Boating Safety

Choosing Emergency Beacons for Your Boat

EPIRB's, PLD's, Boat Safety, Life Saving, Emergency Beacon

When things get really dicey offshore, EPIRB’s and PLB’s can save the lives of you and your crew. (Ocean Signal)

Emergency Position Indicating Radio Beacons (EPIRB’s) and Personal Locator Beacons (PLB’s) for mariners are a form of life insurance, something you hope not to need on any given voyage, but that you’ll definitely want desperately in a life-threatening situation at sea.

The devices can alert rescue services around the globe to your emergency, and the position-locating capabilities of each will direct them right to you. 

Since the inception of Cospas-Sarsat system in 1982, distress radio beacons have assisted in the rescue of over 43,000 mariners, according to the agency. Today there are over 723,000 emergency beacons registered in the 406 MHz Registration Database, according to NOAA.

EPIRB's, PLD's, Boat Safety, Life Saving, Emergency Beacon

This graphic illustrates the steps in the Cospas-Sarsat System each time a 406 beacon is activated and a search and rescue launched. (Cospas-Sarsat)

The U.S. SARSAT system uses GPS satellites in medium earth orbit as well as NOAA satellites in low-earth orbits and GOES satellites in geostationary orbits to detect and locate distress signals from emergency distress beacons. When an emergency beacon is activated, the signal is received by a satellite and relayed to the nearest available ground station.

The systems can detect and locate mariners, aviators, and recreational enthusiasts in distress almost anywhere in the world at any time and in almost any conditions.

The devices are required to be registered with government agencies, so that rescuers not only know that a rescue is needed, they know who you are or at least which boat is in need of aid. They can also notify those you choose ashore of the progress of rescue operations.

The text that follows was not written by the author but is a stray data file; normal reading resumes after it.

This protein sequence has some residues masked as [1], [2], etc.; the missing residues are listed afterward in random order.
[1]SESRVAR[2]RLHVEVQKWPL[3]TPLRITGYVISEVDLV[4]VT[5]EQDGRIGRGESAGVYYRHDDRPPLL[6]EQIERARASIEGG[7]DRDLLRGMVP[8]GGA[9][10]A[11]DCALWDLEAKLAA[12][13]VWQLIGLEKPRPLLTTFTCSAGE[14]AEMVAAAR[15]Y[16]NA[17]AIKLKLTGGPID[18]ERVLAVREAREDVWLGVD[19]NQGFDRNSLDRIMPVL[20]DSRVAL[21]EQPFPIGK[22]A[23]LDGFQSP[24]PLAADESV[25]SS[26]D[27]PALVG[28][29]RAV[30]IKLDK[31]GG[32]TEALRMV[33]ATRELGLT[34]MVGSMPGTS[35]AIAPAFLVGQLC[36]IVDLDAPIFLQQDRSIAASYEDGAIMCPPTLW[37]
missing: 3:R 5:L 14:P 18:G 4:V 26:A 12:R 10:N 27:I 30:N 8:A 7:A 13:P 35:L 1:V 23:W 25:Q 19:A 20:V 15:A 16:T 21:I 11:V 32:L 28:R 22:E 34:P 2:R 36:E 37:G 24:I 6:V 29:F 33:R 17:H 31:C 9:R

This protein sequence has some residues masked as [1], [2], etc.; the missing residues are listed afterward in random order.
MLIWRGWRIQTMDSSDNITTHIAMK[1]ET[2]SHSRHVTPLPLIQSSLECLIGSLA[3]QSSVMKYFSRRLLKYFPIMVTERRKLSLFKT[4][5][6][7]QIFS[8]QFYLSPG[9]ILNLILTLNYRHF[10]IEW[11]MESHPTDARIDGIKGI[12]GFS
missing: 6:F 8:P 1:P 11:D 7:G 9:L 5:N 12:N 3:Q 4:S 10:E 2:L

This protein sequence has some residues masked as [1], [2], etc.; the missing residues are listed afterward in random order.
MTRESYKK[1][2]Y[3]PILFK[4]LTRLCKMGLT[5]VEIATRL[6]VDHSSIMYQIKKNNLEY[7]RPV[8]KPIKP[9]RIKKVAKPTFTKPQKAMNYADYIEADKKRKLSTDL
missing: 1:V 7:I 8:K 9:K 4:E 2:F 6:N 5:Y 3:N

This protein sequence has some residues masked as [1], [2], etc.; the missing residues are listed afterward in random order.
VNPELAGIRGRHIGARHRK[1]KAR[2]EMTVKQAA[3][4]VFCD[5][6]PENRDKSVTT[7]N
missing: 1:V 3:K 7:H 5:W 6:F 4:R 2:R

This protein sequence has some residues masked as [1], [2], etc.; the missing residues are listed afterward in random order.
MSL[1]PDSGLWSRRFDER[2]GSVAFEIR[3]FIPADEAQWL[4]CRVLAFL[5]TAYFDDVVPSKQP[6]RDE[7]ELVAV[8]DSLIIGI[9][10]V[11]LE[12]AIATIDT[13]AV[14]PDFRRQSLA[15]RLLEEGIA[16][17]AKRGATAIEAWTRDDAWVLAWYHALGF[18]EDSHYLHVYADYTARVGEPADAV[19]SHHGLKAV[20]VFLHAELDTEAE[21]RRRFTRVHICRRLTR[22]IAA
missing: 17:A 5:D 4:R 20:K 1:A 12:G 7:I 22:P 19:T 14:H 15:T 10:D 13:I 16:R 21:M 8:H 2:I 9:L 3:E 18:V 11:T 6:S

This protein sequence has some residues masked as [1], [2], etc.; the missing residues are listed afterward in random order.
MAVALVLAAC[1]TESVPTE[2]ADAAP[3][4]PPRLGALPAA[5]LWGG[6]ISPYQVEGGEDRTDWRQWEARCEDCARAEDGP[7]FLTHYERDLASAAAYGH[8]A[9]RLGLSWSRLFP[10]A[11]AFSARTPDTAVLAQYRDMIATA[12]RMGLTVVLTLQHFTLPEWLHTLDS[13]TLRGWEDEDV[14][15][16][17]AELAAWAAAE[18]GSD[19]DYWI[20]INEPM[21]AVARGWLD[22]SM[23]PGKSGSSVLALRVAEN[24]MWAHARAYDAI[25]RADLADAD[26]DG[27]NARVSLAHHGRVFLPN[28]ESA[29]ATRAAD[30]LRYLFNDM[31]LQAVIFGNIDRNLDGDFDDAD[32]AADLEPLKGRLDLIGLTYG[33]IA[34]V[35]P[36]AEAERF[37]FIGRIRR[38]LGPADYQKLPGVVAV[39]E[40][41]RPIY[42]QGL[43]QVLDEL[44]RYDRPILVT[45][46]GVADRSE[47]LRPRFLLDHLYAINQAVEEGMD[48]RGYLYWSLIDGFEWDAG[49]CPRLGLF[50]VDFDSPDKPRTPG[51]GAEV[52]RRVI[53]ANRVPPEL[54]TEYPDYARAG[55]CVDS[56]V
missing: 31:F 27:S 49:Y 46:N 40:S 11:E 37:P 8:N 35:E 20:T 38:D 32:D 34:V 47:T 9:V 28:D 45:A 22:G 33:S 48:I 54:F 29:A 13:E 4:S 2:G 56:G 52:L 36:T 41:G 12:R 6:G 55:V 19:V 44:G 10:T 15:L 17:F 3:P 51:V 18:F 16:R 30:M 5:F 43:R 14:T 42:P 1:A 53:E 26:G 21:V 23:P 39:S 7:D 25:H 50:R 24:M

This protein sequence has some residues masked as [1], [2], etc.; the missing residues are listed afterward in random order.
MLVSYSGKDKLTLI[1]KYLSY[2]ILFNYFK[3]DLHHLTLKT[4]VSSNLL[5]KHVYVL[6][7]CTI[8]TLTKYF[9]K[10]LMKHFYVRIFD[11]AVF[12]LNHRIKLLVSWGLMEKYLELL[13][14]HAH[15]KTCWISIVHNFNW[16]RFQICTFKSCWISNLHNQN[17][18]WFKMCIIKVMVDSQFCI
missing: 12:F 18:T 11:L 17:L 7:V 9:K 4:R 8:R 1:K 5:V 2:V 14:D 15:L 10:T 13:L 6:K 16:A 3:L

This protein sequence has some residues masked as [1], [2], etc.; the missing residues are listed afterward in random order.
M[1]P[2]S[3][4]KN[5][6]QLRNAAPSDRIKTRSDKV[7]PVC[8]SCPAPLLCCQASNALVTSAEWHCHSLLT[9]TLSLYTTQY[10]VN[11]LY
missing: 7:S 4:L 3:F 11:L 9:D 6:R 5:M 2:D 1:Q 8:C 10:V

EPIRB's, PLD's, Boat Safety, Life Saving, Emergency Beacon

Ground stations receive alerts from satellites when a rescue device is triggered, starting the rescue process. (NOAA)

How EPIRB’s Differ from PLB’s

Both EPIRB’s and Personal Location Beacons function by sending a coded message on the 406 MHz distress frequency which is relayed via the Cospas-Sarsat global satellite system to emergency services.

An EPIRB is registered to a boat, while a PLB is registered to a person. This means if you switch boats, you need to re-register the EPIRB. PLB’s are registered to individuals and the registration is good where ever the registrant is, ashore or at sea and on any boat.

Both EPIRB’s and PLB’s can be registered with NOAA via the internet at:  Registration is mandatory and is required by federal regulation. The registration form can also be faxed to: (301) 817-4565.

EPIRB's, PLD's, Boat Safety, Life Saving, Emergency Beacon

EPIRB’s and PLB’s come in a wide variety of configurations, but all are designed for the same purpose, helping rescue services locate and rescue mariners. (ACR)

EPIRB’s are larger and heavier than PLB’s. This is no issue because they’re intended to be installed in a bracket aboard or carried in a ditch bag. The auto-activation devices go in a bracket and float to the surface and activate themselves should the boat sink. Manual activation devices are designed for carry in a ditch bag that goes with you into the life raft, should worse come to worst. 

Class 1 EPIRB’s include a hydrostatic release device. If the unit is submerged to more from 4 to 14 feet (1.5 to 4 m), the unit deploys automatically and transmits a signal for rescue.  However, if the boat sinks completely and you’re in a life raft or a pfd, the EPIRB will soon separate from you in the rough seas. For that reason, many users choose to keep a manually-activated EPIRB, a Class 2, in a ditch bag and take it with them in the life raft if worse comes to worst.

PLB’s are typically smaller than a cell phone, important because they’re designed to be carried in a pocket or clipped to a life jacket. They should stay with you at all times when aboard, critically important should you fall overboard. They’re an important asset for those who boat alone or who are on deck alone.